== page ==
Day 278 of Colourisation Project – February 9
Challenge: to publish daily a colourised photo that has some significance around the day of publication.
Born this day, 9 February 1909, Carmen Miranda, was a popular and flamboyant Portuguese-Brazilian singer, dancer and highly influential film star of the 1930s through to the 1950s.
A ground-breaking Brazilian icon, Miranda achieved international fame in a meteoric career, which saw her nicknamed ‘The Brazilian Bombshell.’ By 1945, she was the highest paid woman in the United States and the most important Brazilian artistic export.
Although Miranda was fluent in English in real life, American producers cultivated her stylized and outlandishly flamboyant image to reflect a caricature of a hot-blooded Latina with a strong accent. Standing at only 5′ tall, her platform sandals and towering headdresses made of colourful fruit became her global trademarks.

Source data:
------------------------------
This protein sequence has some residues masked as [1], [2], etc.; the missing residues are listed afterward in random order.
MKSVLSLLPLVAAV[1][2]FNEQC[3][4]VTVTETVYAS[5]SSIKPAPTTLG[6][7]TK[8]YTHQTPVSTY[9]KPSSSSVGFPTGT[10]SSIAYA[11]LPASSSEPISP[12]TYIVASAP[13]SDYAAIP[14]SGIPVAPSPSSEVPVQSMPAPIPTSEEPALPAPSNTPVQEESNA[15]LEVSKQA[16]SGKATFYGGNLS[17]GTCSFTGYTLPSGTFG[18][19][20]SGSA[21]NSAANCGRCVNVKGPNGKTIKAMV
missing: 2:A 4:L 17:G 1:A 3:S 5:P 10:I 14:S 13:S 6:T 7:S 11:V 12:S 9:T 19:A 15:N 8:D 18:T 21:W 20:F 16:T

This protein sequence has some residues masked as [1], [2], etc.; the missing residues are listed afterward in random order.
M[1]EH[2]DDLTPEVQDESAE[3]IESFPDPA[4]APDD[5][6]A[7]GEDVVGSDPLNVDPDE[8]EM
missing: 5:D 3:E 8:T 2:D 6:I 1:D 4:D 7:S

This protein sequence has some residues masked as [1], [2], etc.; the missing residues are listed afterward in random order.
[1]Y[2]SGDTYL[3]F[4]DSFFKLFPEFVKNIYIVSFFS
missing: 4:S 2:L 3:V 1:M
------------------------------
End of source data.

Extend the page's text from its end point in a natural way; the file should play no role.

For a time her image incurred the wrath of Brazilians who saw her as a Hollywood tool for the Brazilian dictator, Getúlio Vargas. Greatly upset by accusations of perpetuating Hispanic stereotypes, and of “becoming too American,” it would be fourteen years before Miranda returned to Brazil.
Her generic Latina image blurred the distinctions between Brazil, Portugal, Argentina, and Mexico causing Argentina to ban her film, Down Argentine Way (1940), for “wrongfully portraying life in Buenos Aires.” Cuba felt the same with Weekend in Havana (1941).
When Carmen Miranda died of a heart attack in 1955, at the age of 46, her popularity abroad was greater than in Brazil and though she had her detractors, her body was flown back to Rio de Janeiro where the Brazilian government declared a period of national mourning. A crowd of more than half a million Brazilians escorted her funeral cortège to the São João Batista Cemetery.
Carmen Miranda has a star on the Hollywood Walk of Fame at the south side of the 6262 block of Hollywood Boulevard.
A little musical treat for you today… Carmen Miranda doing her Chica Chica Boom thing with Don Ameche in the movie, That Night In Rio (1941).